Visa-free Africa agenda faces obstacles, hurts AU SAATM

Africa’s richest man Aliko Dangote in 2018 said he needed 38 visas to travel within the continent on his Nigerian passport. Many European nationals, meanwhile, waltz into most African countries visa-free. WOLE SHADARE takes a careful look at why African nations are yet to scrap visa requirements for all African citizens and how visa policy in the continent hurts businesses and the free movement of people

Intra-Continental prospect

Would an Africa in which Africans require no visas to travel boost prospects for intra-continental trade and the success of the Single African Air Transport Market (SAATM)?

The African Union (AU) and many of the continent’s economic organisations think so and want it to be a reality by 2023. It is not an entirely original concept (the European Union already has a visa-free policy for its citizens), and many experts laud the AU’s position, at least in principle.


The idea of an African passport dates back a quarter of a century but has failed to catch on with countries that fear an increase in smuggling, illegal immigration, terrorism, and the spread of disease as well as a negative impact on local job markets. With migration, legal and illegal, blamed for recent outbreaks of xenophobia in South Africa, some of these fears seem credible.

Aspiration 2 of Agenda 2063 envisions “An integrated continent, politically united and based on the ideals of Pan-Africanism and the vision of Africa’s Renaissance” and Aspiration 5 envisions “An Africa with a strong cultural identity, common heritage, shared values, and ethics,” African passport

To achieve these aspirations of Africans seeing themselves as one people united under the ideals of pan-Africanism, the physical and invisible barriers that have prevented the integration of Africa’s people need to be removed.

Removal of restrictions

The Agenda 2063 flagship project, “The African Passport and Free Movement of People” aims to remove restrictions on Africans’ ability to travel, work and live within their own continent.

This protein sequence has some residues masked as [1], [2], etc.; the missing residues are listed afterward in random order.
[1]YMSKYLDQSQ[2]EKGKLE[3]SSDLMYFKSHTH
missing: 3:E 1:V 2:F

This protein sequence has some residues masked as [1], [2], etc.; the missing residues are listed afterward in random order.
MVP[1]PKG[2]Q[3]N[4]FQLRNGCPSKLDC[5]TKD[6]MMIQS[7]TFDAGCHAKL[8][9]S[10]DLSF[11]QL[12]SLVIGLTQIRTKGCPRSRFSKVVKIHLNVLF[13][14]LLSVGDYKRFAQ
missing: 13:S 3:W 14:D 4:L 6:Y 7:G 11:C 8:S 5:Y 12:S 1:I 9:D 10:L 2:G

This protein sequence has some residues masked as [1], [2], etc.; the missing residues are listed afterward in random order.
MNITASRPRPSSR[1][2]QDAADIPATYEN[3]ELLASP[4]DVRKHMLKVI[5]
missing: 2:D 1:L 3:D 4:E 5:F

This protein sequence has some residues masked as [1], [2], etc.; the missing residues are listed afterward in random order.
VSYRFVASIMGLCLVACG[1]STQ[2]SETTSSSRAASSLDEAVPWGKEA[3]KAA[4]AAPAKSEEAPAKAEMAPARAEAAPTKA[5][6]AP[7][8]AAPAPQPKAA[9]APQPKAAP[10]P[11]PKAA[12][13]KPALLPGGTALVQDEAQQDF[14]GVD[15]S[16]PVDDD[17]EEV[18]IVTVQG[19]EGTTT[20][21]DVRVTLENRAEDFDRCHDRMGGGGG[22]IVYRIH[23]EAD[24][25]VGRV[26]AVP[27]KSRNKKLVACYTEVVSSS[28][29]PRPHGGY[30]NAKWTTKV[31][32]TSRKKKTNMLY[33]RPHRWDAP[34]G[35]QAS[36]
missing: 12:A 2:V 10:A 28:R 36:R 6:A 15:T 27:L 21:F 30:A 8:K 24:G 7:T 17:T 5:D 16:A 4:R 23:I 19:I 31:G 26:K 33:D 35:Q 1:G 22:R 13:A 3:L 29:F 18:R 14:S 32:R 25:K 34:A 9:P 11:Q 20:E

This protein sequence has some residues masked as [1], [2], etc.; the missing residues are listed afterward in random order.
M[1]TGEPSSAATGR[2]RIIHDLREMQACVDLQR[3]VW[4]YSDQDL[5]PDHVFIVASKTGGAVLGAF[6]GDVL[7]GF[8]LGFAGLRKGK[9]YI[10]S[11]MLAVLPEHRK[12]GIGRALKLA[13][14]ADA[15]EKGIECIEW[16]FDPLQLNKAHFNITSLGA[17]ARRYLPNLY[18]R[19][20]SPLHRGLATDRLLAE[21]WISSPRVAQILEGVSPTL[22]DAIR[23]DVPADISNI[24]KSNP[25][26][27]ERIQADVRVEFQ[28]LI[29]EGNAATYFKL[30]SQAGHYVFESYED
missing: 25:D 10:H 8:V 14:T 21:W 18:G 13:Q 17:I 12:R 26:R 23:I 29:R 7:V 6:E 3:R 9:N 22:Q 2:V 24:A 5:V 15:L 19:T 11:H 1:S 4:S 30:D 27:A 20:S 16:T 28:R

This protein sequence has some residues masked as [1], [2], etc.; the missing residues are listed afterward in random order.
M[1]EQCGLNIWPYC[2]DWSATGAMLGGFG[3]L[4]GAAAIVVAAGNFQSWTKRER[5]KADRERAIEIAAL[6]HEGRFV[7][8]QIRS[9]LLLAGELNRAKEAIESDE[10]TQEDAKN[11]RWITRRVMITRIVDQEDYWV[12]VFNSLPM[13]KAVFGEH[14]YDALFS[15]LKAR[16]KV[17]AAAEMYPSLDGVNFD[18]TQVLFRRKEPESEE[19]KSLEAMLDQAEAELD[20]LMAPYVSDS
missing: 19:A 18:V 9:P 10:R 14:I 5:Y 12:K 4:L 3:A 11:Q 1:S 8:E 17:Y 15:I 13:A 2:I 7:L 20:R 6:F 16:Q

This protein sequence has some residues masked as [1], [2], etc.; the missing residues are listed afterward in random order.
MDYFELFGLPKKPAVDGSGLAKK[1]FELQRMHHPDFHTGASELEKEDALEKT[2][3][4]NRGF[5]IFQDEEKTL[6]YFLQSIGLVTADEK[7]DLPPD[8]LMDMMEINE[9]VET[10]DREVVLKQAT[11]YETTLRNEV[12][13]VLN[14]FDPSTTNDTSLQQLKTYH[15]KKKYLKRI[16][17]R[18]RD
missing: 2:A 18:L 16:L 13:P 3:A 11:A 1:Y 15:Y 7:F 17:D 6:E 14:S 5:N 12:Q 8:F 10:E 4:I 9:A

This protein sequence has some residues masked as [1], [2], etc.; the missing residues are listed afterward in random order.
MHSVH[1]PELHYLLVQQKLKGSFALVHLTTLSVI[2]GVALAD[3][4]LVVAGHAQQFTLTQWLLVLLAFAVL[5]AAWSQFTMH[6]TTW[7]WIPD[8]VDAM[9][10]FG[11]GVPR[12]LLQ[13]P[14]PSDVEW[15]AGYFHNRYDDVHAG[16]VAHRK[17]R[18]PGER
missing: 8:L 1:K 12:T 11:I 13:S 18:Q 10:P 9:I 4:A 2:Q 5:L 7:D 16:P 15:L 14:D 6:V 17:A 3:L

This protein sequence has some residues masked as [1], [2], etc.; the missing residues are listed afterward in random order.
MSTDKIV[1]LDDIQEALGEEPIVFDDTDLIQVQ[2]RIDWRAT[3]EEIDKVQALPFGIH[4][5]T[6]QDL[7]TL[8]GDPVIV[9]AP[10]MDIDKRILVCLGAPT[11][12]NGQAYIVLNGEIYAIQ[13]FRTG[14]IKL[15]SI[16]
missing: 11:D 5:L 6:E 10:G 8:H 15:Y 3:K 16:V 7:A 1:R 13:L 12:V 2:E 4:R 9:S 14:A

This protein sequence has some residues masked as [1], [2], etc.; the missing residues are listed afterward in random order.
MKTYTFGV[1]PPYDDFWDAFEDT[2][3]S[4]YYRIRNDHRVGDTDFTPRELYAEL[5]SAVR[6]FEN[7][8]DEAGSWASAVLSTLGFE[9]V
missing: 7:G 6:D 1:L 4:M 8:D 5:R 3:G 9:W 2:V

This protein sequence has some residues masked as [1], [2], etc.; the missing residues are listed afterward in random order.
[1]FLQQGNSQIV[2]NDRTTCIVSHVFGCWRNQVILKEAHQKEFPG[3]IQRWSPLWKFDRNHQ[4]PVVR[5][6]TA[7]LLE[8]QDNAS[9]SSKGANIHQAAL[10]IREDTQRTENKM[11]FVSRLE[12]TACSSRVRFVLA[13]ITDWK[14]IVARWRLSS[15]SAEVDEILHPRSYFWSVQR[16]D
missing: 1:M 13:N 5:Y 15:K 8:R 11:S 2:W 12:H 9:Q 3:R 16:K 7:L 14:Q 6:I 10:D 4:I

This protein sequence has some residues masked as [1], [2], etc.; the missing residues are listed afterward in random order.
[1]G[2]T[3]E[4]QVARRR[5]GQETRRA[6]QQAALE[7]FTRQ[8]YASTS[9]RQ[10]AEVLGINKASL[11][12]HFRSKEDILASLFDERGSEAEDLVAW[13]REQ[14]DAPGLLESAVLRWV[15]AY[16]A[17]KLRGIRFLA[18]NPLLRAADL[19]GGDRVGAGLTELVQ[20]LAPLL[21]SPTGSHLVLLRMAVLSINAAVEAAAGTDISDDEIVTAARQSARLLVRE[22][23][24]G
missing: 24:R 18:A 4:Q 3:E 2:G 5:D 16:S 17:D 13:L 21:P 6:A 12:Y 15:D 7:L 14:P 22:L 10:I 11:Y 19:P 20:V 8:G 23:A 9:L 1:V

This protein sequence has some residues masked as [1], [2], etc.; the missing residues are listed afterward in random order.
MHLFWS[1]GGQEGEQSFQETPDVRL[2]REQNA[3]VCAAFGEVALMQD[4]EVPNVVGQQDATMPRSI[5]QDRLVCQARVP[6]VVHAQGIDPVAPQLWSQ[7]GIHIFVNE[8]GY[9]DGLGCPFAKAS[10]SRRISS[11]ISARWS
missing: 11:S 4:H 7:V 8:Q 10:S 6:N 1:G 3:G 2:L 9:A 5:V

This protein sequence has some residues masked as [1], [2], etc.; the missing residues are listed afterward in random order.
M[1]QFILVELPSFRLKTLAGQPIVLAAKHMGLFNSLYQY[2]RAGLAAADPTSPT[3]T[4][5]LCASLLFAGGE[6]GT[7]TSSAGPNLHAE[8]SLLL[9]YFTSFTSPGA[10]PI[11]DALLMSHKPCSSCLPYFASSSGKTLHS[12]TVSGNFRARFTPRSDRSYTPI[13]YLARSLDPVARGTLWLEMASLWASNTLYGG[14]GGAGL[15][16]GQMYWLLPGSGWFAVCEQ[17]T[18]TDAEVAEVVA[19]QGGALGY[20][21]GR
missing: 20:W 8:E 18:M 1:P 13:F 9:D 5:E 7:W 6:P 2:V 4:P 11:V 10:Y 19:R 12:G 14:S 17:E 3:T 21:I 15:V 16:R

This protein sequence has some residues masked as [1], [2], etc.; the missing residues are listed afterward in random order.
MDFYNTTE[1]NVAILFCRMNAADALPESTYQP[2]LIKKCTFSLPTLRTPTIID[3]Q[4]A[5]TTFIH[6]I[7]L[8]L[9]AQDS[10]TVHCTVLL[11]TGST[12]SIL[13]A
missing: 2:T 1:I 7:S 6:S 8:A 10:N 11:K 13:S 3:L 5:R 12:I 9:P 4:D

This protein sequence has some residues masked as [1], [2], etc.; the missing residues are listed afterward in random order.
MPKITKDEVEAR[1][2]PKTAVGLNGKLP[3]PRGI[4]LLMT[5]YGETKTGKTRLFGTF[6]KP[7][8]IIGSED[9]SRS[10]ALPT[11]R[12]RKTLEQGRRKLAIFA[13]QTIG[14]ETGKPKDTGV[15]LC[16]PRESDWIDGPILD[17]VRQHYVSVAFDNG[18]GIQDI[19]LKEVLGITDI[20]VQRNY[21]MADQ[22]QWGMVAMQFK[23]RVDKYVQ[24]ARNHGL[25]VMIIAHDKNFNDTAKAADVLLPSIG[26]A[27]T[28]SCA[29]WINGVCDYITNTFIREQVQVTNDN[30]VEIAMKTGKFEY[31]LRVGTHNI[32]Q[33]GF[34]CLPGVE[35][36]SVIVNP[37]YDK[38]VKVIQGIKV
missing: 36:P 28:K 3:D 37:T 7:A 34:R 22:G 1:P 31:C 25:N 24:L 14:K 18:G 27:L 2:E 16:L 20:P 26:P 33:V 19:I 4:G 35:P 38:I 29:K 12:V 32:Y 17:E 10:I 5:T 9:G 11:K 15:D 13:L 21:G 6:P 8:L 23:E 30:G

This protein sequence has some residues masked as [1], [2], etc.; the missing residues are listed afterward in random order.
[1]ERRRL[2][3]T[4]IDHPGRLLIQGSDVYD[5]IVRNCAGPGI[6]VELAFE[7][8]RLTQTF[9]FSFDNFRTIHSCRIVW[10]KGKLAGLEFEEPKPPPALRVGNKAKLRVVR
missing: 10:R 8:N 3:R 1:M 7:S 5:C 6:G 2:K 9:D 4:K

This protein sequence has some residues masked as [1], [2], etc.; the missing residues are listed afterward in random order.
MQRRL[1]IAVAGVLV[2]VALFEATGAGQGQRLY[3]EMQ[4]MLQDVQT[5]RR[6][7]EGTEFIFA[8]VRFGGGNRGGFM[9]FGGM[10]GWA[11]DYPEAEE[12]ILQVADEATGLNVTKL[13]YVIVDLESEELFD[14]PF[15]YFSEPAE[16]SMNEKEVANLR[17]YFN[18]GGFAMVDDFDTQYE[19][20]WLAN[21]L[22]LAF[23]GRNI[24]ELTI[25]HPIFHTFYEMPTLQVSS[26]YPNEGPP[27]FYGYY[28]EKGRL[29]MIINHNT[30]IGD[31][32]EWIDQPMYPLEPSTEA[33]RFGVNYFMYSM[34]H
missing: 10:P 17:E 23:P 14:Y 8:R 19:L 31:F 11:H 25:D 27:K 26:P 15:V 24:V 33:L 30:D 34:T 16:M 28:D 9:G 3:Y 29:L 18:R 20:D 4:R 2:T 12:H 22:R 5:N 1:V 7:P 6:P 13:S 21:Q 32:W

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The initiative aims at transforming Africa’s laws, which remain generally restrictive on the movement of people despite political commitments to bring down borders with the view to promoting the issuance of visas by Member States to enhance the free movement of all African citizens in all African countries.

In 2017, the AU launched an African passport, a signature project of former chairperson Nkosazana Dlamini-Zuma. However, the passport is currently available only to senior diplomats and top officials of AU’s 55 member states.

Of those member states, only Seychelles offers visa-free access to all African countries. “The large and fast-growing economies aren’t following suit because the visa regime itself has created a bureaucratic habit,” noted Daniel Silke, director of South Africa–based Political Futures Consultancy.
“Old habits are hard to break, although there is justification for hesitation in terms of the legitimate layer of security that visas provide.”

Silke added that growing and large economies worry about the impact that increased population movements might have on labour markets and cities. Some of Africa’s fast-growing economies are Côte d’Ivoire, Ethiopia, Guinea, Senegal, and Tanzania. Out of desperation, thousands of immigrants travel to South Africa, the continent’s second-largest economy behind Nigeria, to find work.

“With urban cities expanding rapidly across Africa, government institutions are strained, and cities that offer opportunities for trade, health care, a booming labour market, and infrastructure, among others, will be under increased pressure,” Silke noted.

He suggested a focus on efficient and affordable visa procurement processes, advising regional communities to enact and implement policies that make it easier for their citizens to move from one member state to another.